Todd Unger: Horse racing is an event-driven business and the events occur on a relatively similar schedule all year long. A part of the re-orientation of our business has been around those events, with a strong focus on weekends. As we thought and rethought what we meant to consumers in this space, we realized we needed to revolutionize our content model. We moved from thinking of ourselves as a 120-year-old newspaper brand to being a service that helped people play better and win more. Our audience bets on horse racing and about 85 percent of those bets go through in the last five minutes before the race goes off. If you think about that, the value of real-time data leading up to the point of action becomes incredibly important.

Our old model was based on the print model. We published two days in advance. We were closing on Wednesday for a Friday issue and then, we were publishing those news stories online. Sometimes, our reporters would watch a race and trundle back to the press box and write up a 1500 word article. While that’s important, the bigger value is in the lead-up, not in the recap.

So, I’m sitting at a track watching a race one day and thought to myself, “Where’s all the information I’ve been reading about all week long? I need help right now“. That led to the birth of DRF Live. We’ve got reporters on every one of those tracks, observing the track conditions, seeing horses in the paddock, talking to trainers getting inside information. All the value of those little tidbits was going to Twitter, not to us. So, we created a very simple platform that allowed our reporters to report in real-time and create a real-time stream of information. We first offered it for free and then ended up folding it into our premium content package called DRF Plus. People now have our eyes and ears on the track, giving them all that real-time information.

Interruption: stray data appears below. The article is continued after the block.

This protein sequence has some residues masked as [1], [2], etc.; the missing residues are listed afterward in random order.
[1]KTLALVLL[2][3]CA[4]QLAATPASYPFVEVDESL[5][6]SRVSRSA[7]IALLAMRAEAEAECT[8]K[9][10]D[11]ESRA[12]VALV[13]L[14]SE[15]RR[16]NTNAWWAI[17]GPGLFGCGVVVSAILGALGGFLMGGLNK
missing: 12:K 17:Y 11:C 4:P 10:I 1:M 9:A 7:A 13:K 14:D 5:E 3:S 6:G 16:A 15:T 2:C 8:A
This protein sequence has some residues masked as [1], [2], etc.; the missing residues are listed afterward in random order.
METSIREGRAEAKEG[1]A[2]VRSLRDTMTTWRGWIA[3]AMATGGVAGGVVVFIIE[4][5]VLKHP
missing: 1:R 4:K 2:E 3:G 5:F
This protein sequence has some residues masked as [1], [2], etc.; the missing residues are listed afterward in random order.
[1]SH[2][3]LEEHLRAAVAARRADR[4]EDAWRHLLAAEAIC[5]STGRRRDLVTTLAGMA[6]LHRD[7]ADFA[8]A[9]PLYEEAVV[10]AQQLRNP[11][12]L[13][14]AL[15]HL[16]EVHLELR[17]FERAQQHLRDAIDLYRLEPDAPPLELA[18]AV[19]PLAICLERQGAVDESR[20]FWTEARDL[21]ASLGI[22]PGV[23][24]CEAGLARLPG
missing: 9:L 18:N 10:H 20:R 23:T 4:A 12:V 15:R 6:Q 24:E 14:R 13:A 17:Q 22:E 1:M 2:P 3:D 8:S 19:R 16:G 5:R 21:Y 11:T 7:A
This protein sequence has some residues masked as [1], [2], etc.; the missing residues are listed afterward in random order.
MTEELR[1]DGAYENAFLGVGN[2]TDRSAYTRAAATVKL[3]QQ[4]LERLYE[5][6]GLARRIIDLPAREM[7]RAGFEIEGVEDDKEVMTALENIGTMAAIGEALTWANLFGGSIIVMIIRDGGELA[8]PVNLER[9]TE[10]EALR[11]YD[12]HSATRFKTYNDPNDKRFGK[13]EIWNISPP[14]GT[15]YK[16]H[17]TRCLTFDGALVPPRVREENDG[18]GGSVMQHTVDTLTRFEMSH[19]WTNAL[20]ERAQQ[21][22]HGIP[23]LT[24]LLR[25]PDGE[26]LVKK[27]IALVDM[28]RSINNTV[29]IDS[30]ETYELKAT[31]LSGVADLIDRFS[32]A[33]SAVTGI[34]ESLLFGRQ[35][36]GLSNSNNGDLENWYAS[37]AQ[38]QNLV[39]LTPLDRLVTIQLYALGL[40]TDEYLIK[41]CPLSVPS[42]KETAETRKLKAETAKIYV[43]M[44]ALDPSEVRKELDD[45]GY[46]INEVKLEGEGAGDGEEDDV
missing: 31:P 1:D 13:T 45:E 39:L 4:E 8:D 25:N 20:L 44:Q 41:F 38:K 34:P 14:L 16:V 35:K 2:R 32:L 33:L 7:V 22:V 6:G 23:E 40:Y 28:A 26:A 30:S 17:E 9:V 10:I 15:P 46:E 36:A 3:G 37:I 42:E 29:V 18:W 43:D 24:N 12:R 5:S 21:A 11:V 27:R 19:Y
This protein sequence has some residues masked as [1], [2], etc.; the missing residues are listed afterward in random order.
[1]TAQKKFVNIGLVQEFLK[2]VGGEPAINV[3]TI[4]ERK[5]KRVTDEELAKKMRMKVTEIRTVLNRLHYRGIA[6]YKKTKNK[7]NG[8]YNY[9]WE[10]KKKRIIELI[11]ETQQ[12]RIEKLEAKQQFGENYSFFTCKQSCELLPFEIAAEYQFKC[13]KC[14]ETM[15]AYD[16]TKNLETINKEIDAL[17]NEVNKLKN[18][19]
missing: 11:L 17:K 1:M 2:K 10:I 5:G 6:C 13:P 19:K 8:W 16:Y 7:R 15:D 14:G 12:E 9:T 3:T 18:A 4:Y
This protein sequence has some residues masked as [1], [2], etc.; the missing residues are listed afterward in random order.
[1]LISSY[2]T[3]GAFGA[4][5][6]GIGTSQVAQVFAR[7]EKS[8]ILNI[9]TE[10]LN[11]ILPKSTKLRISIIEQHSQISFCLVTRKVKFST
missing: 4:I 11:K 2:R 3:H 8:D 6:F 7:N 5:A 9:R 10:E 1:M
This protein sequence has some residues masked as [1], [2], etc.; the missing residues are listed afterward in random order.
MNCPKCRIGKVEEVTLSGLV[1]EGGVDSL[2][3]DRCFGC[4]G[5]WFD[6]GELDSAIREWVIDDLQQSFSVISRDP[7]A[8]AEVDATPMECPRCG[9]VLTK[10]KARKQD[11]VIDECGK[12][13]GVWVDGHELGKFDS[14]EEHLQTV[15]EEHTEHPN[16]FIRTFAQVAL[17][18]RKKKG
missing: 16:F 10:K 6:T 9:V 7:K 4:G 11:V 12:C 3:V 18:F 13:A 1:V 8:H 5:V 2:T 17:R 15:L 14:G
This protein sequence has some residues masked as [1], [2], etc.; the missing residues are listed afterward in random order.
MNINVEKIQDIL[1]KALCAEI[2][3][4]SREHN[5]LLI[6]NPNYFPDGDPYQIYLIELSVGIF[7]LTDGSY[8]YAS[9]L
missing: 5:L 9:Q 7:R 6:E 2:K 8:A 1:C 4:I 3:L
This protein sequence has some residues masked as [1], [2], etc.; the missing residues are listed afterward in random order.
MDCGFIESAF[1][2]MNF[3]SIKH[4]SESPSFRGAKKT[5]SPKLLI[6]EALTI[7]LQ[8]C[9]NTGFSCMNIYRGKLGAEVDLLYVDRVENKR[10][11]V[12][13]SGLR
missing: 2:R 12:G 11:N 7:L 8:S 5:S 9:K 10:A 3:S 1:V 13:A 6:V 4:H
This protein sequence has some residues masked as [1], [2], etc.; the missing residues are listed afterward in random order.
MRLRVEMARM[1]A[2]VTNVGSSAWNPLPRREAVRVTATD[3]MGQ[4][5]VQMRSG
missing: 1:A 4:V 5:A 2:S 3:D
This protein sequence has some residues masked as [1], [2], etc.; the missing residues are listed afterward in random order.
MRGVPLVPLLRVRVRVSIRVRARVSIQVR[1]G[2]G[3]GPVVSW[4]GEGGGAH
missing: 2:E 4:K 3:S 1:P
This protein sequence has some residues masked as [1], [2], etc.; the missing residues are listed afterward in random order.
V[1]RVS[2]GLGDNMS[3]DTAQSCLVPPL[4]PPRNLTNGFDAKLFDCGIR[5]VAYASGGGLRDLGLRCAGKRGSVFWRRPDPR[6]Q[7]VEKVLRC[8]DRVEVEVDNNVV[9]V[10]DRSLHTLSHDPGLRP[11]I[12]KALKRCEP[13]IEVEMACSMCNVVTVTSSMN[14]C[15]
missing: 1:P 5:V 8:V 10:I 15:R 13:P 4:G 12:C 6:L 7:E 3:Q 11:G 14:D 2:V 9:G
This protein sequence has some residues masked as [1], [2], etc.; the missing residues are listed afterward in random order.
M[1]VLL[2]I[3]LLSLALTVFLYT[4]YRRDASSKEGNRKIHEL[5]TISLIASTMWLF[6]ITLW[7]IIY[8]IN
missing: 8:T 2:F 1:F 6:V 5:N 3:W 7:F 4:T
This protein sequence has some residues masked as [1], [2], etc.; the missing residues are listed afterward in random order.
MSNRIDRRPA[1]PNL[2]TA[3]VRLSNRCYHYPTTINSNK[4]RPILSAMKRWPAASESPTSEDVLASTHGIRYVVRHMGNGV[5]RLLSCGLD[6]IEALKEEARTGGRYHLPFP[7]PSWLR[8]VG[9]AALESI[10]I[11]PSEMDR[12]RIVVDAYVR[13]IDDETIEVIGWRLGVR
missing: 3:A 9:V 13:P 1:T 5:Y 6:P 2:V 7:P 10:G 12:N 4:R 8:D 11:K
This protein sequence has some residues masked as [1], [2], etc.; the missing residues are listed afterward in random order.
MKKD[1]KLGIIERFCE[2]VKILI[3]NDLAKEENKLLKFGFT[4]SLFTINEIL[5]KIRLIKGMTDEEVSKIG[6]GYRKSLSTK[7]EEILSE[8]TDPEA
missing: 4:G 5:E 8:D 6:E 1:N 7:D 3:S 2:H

Margaret de Luna: TheStreet.com is our website, which is financial news and real-time talking about what’s going on in the market. It’s free and advertising based. On the subscription side of the business, which is actually the larger part of our consumer business, we have 11 investment-focused newsletters or services. TheStreet.com, the free site is our largest funnel for those subscription products. When we talk about real-time events, there are eight scheduled events that happen every year that drive markets such as the fourth earning season when Apple announces its earnings, etc. We know when these will happen and see a steady increase in traffic every time we hit those four times a year. Then, there are things like Brexit, the elections, etc which also impact the financial markets.

In a real-time event, we’ll see the traffic surge. But we were not able to react to it immediately. We have a homegrown system that required my marketing team to design an offer which would then go into a tech queue. Two weeks later, I’ve got an offer ready. It didn’t work. When I joined eight months ago, one of the first things we started looking at was – How can we be more dynamic? A lot of the offers that people get right now are driven off of a business rule that was created five years ago. The audience ignores what we put in front of them. It doesn’t matter to them.

We’ve brought in marketing automation segmentation tools, so we can start digging into the data. The rules that we’re starting to think of is based on user behavior and we can layer on that real-time event once we roll out Zuora and that will allow the team to be able to react to events immediately.

Continue reading the panel’s thoughts on Creative Media Pricing Strategies